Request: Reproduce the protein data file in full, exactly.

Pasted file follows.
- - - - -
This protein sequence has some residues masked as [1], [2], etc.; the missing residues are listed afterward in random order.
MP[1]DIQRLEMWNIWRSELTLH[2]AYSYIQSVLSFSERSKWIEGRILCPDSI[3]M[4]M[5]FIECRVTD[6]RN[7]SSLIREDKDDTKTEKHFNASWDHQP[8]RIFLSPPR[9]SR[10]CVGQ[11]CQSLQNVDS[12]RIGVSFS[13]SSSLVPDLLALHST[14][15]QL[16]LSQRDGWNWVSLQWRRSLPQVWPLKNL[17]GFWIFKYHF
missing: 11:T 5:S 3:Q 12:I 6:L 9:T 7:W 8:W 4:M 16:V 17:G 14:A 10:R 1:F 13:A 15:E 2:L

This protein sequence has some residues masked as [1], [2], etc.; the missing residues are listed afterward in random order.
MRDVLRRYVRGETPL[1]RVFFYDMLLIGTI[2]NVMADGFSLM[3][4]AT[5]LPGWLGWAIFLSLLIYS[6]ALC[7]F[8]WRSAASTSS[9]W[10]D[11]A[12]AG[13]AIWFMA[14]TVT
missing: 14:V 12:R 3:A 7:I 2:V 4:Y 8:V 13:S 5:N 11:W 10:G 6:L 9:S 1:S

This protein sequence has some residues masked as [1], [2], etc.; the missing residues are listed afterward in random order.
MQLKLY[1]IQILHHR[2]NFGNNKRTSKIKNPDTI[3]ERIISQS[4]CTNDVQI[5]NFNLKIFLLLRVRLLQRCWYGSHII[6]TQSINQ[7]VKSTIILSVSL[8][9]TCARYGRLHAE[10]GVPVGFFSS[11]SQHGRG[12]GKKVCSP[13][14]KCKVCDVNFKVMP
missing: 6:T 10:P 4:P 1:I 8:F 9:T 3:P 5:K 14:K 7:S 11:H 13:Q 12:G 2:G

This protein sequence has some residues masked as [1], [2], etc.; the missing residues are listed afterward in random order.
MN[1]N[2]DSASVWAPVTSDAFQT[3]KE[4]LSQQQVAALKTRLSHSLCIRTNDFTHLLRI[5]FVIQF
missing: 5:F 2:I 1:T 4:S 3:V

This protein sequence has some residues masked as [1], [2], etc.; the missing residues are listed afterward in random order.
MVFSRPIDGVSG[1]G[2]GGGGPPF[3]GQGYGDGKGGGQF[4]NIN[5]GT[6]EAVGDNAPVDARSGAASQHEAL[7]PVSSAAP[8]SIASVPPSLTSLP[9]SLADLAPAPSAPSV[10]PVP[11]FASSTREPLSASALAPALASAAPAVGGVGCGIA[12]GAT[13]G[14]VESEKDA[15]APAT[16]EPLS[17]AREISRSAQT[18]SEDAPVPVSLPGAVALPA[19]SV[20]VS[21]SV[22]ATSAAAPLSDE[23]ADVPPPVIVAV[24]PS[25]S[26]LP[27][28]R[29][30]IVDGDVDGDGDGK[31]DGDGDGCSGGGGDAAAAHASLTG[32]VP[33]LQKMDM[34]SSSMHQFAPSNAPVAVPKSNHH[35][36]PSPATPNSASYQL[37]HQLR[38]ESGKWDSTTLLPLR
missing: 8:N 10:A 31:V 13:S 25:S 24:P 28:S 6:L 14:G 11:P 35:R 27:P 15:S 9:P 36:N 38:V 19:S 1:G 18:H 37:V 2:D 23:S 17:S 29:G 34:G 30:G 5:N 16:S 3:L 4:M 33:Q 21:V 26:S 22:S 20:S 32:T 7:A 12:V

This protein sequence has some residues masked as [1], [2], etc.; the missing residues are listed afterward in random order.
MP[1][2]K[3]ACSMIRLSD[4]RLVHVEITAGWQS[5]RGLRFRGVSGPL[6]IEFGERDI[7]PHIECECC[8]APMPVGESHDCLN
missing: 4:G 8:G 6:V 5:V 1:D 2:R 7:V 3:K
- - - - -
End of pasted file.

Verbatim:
This protein sequence has some residues masked as [1], [2], etc.; the missing residues are listed afterward in random order.
MP[1]DIQRLEMWNIWRSELTLH[2]AYSYIQSVLSFSERSKWIEGRILCPDSI[3]M[4]M[5]FIECRVTD[6]RN[7]SSLIREDKDDTKTEKHFNASWDHQP[8]RIFLSPPR[9]SR[10]CVGQ[11]CQSLQNVDS[12]RIGVSFS[13]SSSLVPDLLALHST[14][15]QL[16]LSQRDGWNWVSLQWRRSLPQVWPLKNL[17]GFWIFKYHF
missing: 11:T 5:S 3:Q 12:I 6:L 9:T 7:W 8:W 4:M 16:V 17:G 14:A 10:R 1:F 13:A 15:E 2:L

This protein sequence has some residues masked as [1], [2], etc.; the missing residues are listed afterward in random order.
MRDVLRRYVRGETPL[1]RVFFYDMLLIGTI[2]NVMADGFSLM[3][4]AT[5]LPGWLGWAIFLSLLIYS[6]ALC[7]F[8]WRSAASTSS[9]W[10]D[11]A[12]AG[13]AIWFMA[14]TVT
missing: 14:V 12:R 3:A 7:I 2:V 4:Y 8:V 13:S 5:N 11:W 10:G 6:L 9:S 1:S

This protein sequence has some residues masked as [1], [2], etc.; the missing residues are listed afterward in random order.
MQLKLY[1]IQILHHR[2]NFGNNKRTSKIKNPDTI[3]ERIISQS[4]CTNDVQI[5]NFNLKIFLLLRVRLLQRCWYGSHII[6]TQSINQ[7]VKSTIILSVSL[8][9]TCARYGRLHAE[10]GVPVGFFSS[11]SQHGRG[12]GKKVCSP[13][14]KCKVCDVNFKVMP
missing: 6:T 10:P 4:P 1:I 8:F 9:T 3:P 5:K 14:K 7:S 11:H 13:Q 12:G 2:G

This protein sequence has some residues masked as [1], [2], etc.; the missing residues are listed afterward in random order.
MN[1]N[2]DSASVWAPVTSDAFQT[3]KE[4]LSQQQVAALKTRLSHSLCIRTNDFTHLLRI[5]FVIQF
missing: 5:F 2:I 1:T 4:S 3:V

This protein sequence has some residues masked as [1], [2], etc.; the missing residues are listed afterward in random order.
MVFSRPIDGVSG[1]G[2]GGGGPPF[3]GQGYGDGKGGGQF[4]NIN[5]GT[6]EAVGDNAPVDARSGAASQHEAL[7]PVSSAAP[8]SIASVPPSLTSLP[9]SLADLAPAPSAPSV[10]PVP[11]FASSTREPLSASALAPALASAAPAVGGVGCGIA[12]GAT[13]G[14]VESEKDA[15]APAT[16]EPLS[17]AREISRSAQT[18]SEDAPVPVSLPGAVALPA[19]SV[20]VS[21]SV[22]ATSAAAPLSDE[23]ADVPPPVIVAV[24]PS[25]S[26]LP[27][28]R[29][30]IVDGDVDGDGDGK[31]DGDGDGCSGGGGDAAAAHASLTG[32]VP[33]LQKMDM[34]SSSMHQFAPSNAPVAVPKSNHH[35][36]PSPATPNSASYQL[37]HQLR[38]ESGKWDSTTLLPLR
missing: 8:N 10:A 31:V 13:S 25:S 24:P 28:S 6:L 14:G 11:P 35:R 27:P 15:S 9:P 36:N 38:V 19:S 1:G 18:H 37:V 2:D 23:S 17:S 29:G 34:G 30:G 5:N 16:S 3:L 4:M 33:Q 21:V 26:S 22:S 20:S 32:T 7:A 12:V

This protein sequence has some residues masked as [1], [2], etc.; the missing residues are listed afterward in random order.
MP[1][2]K[3]ACSMIRLSD[4]RLVHVEITAGWQS[5]RGLRFRGVSGPL[6]IEFGERDI[7]PHIECECC[8]APMPVGESHDCLN
missing: 4:G 8:G 6:V 5:V 1:D 2:R 7:V 3:K